Attempting to conduct a policy independent from Washington is dangerous and can trigger corruption and the so-called Engels lists where people close to the presidents of Guatemala, El Salvador and Honduras stand out.
The presence of the International Law Enforcement Academy (ILEA) in El Salvador presents a danger to the country and to the entire Latin American region, according to an analysis today.
Signed by Jorge Elbaum, Argentine sociologist and university professor, the analysis “Criminalisation: the origins of lawfare, its disciplinary motivation and its application in Latin America and the Caribbean” describes the interventionist aims of this “academy”, which is dependent on the US Department of State. The ILEA, based in the capital city since 2008, the same year in which the criminalisation of politics deepened in the region, boasts of having trained thousands of justice officials, security and intelligence service agents (public and private) in programmes compatible with the instrumental demands of the criminalisation of politics.
Argentine professionals participated in several of the seminars and courses, without even their functional managers being aware of the activities to be carried out, reports Elbaum.
Among those planned for this year are: Financial Investigations for Public Corruption and a workshop on International Corruption, offered by the FBI, where policies are “taught” in order to discredit, persecute and harass officials elected by the will of the people and who do not fit in with the aims of the USA.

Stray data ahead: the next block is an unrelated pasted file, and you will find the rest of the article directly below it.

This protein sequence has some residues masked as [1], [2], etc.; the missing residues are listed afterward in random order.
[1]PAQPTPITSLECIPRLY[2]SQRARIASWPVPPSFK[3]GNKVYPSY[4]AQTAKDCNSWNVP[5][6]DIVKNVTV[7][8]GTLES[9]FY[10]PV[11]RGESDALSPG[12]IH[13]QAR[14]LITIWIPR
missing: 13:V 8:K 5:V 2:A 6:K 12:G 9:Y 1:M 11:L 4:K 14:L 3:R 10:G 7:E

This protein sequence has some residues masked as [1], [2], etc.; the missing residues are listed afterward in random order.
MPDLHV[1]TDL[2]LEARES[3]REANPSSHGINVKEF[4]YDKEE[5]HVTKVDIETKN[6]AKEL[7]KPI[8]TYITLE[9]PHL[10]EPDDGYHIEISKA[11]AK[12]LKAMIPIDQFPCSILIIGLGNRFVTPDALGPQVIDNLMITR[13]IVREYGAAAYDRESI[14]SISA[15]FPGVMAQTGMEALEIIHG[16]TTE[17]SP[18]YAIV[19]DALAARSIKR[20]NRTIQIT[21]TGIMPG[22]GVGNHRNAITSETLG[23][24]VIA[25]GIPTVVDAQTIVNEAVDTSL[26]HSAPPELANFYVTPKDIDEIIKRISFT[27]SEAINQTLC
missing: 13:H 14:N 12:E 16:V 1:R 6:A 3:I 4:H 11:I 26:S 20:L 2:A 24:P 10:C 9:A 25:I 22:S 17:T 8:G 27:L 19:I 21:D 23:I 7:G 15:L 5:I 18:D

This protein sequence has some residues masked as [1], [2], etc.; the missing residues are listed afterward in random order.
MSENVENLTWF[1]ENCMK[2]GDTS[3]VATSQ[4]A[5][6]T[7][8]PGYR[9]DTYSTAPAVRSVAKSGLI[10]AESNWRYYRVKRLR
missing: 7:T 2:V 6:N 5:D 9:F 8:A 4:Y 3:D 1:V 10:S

The global centre of the “Academy” operates out of Roswell, New Mexico, and from there all the activities that apply to all of Latin America and the Caribbean are “instructed”, and it is possible that El Salvador, perhaps, is not free from falling victim to criminalisation processes such as those being initiated now against the vice president of Argentina, Cristina Fernández de Kirchner.
Other leftist or populist leaders in Latin America have already been victims of accusations and, according to Elbaum, the criminalisation of politics deployed in Latin America and the Caribbean for two decades is a geopolitical resolution determined by Washington, to give continuity to the control of the so-called “Western Hemisphere”. This presence – which, in any case, has not completely ruled out police-military coups, as was demonstrated in Bolivia in 2019 – has the acolyte media and fractions of the judiciary (co-opted by and for the neoliberal network) as its primary supports, the academic explained.
The legal causes, Elbaum explains, that they promote usually originate from domestic complaints or can be leveraged using corporate information media, which guide public opinion with false or distorted data, capable of starting scandals that are essential to translate into subsequent criminal prosecutions.
Starting in 2007, 15 years of criminalisation of politics have followed one another, aimed at conditioning sovereign governments and harassing popular leaders who are resistant to neoliberal rationale, the expert pointed out.
In that year, for example, Honduran President Manuel Zelaya was subjected in record time to a political trial propelled by local elites, in collusion with the CEOs of transnational companies and the United States diplomatic delegation in Tegucigalpa. Since then, the activities promoted by the ILEA have not abated in the region and since the stigmatisation of Cristina Fernández, Lula, Hugo Chávez and Evo Morales, it can continue against other rulers and officials such as the Colombian Gustavo Petro, the Salvadoran Nayib Bukele and the Mexican Andrés Manuel López Obrador.
(Translated by Hannah Phelvin) – Photos: Pixabay